Filmmaker Steve Loveridge condenses around 700 hours of personal footage belonging to his friend from art school, controversial pop pioneer M.I.A. (born Maya Arulpragasam) into an energetic doc that chronicles her career all the way to her infamous 2012 performance at the Super Bowl. She initially lambasted the doc upon its release, having been kept out of the loop by Loveridge and expecting the end result to be a more conventional behind-the-scenes tour film. But the finished product is significantly more interesting because it veers away from what you’d expect from a music doc and instead delves into her background as a Sri Lankan child refugee in 1990s London who wanted to become an artist. As Maya reflects, with her trademark candidness: “One day in Sri Lanka, I was getting shot at for being a Tamil. Then I came to England and I was getting spat at for being a Paki.”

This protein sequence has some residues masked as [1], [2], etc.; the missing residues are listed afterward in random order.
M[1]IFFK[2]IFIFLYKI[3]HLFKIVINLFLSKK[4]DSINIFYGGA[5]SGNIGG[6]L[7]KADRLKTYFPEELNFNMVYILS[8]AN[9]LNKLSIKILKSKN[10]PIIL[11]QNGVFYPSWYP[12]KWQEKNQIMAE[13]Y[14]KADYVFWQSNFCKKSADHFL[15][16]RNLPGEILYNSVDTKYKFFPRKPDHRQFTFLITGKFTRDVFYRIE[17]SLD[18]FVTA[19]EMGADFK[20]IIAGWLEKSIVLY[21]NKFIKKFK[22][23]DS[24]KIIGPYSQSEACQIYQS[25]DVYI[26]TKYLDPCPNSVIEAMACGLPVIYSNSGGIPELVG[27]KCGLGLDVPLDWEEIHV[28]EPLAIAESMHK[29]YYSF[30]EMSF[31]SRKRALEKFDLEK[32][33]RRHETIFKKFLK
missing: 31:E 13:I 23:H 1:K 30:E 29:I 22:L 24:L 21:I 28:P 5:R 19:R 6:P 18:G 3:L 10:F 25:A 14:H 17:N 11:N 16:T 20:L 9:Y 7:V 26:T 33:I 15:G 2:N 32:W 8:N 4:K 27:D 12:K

Matangi / Maya / M.I.A. isn’t as essential as recent genre standouts like Searching For Sugar Man or Asif Kapadia’s Amy, but is to be applauded for getting off the beaten track. All told, it’s an uneven portrait that occasionally dips into hagiographic waters in its second half but remains compelling, especially when it tackles issues linked to institutionalised prejudice and addresses the lose-lose dilemma of being not enough or too outspoken as someone who is both artist and activist in the eyes of the media.
Mantagi / Maya / M.I.A. / Directed by Steve Loveridge (UK, 2018). Starts November 22.
Check our OV search engine for showtimes.